Halmos in his Naive Set Theory proves that every infinite set has a subset equivalent to $\omega$ using the axiom of choice with its full power. And this leads to the corollary that a set is infinite if and only if it is equivalent to some proper subset of it, which leads to each Dedekind-finite set being finite.
But I've also seen a proof (on Wikipedia) that this can also be proven with just countable choice. However Wikipedia also states that this result is strictly weaker than countable choice.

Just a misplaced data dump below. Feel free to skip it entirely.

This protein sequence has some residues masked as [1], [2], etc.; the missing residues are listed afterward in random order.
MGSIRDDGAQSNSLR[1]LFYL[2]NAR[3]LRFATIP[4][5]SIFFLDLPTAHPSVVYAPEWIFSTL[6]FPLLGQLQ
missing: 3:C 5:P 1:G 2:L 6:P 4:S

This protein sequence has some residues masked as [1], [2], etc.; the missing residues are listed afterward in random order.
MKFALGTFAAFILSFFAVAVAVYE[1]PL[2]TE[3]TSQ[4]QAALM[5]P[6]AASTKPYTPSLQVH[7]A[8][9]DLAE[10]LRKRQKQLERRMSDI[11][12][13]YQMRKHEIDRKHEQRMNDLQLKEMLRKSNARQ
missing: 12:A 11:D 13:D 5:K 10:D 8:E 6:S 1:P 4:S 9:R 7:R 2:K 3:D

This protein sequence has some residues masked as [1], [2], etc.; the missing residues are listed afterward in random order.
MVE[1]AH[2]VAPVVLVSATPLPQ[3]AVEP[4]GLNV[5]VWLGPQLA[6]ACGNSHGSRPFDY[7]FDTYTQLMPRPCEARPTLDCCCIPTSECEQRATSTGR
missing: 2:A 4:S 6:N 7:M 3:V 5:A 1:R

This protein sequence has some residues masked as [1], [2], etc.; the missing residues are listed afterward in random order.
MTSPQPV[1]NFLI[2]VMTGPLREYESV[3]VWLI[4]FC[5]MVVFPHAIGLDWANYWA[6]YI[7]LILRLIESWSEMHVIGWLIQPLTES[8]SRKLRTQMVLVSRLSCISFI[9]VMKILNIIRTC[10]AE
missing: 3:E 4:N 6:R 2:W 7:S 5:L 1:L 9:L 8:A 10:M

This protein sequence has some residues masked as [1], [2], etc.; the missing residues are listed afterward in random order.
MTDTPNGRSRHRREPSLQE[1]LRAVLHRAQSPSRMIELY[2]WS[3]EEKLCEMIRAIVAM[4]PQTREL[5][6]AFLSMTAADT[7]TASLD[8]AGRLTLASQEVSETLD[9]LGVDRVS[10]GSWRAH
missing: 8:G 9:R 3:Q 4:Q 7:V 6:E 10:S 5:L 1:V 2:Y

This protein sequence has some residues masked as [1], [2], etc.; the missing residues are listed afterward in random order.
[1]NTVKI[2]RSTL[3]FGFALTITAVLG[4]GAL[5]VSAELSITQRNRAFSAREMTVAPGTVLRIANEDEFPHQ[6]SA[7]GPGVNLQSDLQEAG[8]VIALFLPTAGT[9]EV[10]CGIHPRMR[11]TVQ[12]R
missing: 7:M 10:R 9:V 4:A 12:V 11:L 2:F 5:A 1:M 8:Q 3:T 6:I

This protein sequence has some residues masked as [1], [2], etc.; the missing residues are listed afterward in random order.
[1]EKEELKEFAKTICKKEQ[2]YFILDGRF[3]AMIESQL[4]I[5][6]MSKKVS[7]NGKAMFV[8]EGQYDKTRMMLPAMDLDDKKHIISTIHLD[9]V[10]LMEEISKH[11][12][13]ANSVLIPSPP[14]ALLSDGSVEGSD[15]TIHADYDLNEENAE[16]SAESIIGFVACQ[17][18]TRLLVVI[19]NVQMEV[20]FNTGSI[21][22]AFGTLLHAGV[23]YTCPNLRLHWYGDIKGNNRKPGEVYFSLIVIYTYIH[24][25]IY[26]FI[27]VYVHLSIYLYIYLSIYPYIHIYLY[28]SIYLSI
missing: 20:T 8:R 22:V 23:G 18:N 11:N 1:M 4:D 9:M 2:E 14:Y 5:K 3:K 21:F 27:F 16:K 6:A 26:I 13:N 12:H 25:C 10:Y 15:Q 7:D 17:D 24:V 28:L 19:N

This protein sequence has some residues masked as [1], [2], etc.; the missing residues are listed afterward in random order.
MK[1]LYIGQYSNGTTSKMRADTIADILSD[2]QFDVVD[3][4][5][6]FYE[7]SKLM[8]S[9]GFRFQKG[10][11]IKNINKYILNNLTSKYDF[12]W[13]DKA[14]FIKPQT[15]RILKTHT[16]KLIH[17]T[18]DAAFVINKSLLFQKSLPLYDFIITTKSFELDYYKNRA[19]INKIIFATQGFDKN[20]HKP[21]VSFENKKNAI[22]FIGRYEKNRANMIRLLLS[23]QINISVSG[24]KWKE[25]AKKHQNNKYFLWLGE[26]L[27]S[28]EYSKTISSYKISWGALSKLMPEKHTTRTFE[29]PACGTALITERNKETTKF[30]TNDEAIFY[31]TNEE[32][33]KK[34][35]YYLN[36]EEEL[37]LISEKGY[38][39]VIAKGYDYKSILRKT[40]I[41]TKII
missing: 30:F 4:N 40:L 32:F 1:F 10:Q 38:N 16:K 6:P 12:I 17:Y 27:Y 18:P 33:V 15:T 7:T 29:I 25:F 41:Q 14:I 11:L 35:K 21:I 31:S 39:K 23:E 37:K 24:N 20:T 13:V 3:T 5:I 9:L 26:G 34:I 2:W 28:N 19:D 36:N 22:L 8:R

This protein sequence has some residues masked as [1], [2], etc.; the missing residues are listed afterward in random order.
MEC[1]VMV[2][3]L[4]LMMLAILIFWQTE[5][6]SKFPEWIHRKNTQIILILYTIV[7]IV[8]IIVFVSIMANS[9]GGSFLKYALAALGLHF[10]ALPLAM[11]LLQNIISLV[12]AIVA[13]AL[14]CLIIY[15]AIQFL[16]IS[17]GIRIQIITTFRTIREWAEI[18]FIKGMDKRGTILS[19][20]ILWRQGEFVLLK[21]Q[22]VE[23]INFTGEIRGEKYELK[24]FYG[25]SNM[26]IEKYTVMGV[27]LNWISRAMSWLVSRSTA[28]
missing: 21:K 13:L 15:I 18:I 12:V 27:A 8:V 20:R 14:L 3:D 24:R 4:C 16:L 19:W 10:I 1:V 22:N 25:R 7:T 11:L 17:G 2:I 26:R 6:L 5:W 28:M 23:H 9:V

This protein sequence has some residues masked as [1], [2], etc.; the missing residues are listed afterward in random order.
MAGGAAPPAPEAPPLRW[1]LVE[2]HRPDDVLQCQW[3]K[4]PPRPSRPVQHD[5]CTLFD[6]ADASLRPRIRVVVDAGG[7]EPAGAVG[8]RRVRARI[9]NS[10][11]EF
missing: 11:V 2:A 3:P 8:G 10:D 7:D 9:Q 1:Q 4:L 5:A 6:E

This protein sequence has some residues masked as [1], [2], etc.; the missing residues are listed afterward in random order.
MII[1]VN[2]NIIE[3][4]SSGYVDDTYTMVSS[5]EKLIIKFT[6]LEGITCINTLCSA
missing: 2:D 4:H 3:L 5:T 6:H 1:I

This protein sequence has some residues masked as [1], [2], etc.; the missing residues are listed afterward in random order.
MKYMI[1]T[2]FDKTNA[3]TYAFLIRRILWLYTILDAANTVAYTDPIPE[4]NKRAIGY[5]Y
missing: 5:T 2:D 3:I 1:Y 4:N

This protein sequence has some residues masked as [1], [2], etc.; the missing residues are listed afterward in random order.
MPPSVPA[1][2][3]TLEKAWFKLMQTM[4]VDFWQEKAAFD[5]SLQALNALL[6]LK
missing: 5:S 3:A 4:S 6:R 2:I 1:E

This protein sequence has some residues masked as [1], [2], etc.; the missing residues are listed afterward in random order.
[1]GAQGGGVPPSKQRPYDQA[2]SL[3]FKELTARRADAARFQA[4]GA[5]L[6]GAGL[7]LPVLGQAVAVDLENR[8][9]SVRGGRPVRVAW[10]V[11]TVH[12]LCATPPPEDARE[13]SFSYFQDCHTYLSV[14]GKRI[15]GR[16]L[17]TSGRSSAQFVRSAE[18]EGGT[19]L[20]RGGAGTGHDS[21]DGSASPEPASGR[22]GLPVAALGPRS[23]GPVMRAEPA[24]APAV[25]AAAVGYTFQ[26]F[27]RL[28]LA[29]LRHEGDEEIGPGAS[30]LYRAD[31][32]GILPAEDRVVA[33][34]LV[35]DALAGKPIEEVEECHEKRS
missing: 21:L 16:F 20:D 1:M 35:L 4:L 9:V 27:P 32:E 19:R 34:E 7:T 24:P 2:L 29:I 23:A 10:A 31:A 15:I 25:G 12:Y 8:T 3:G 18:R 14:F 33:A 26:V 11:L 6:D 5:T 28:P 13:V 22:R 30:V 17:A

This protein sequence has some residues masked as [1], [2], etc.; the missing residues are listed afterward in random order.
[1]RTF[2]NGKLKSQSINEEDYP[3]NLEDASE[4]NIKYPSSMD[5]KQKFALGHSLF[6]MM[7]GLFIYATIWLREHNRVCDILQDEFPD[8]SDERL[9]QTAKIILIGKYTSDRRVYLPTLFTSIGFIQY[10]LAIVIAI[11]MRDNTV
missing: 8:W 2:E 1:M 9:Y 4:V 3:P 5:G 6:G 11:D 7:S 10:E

Question: It is clear that we do require some form of choice, not just ZF, to prove this result.$^1$ But it is even weaker than the countable choice. Can we explicitly state the form of this choice which is equivalent to this result?
$^1$ I've come across the fact that there exists a model of ZF (whatever that means (sorry I've not done any model theory; this is just for your reference)) in which every infinite set is Dedekind-infinite, and yet the countable choice fails.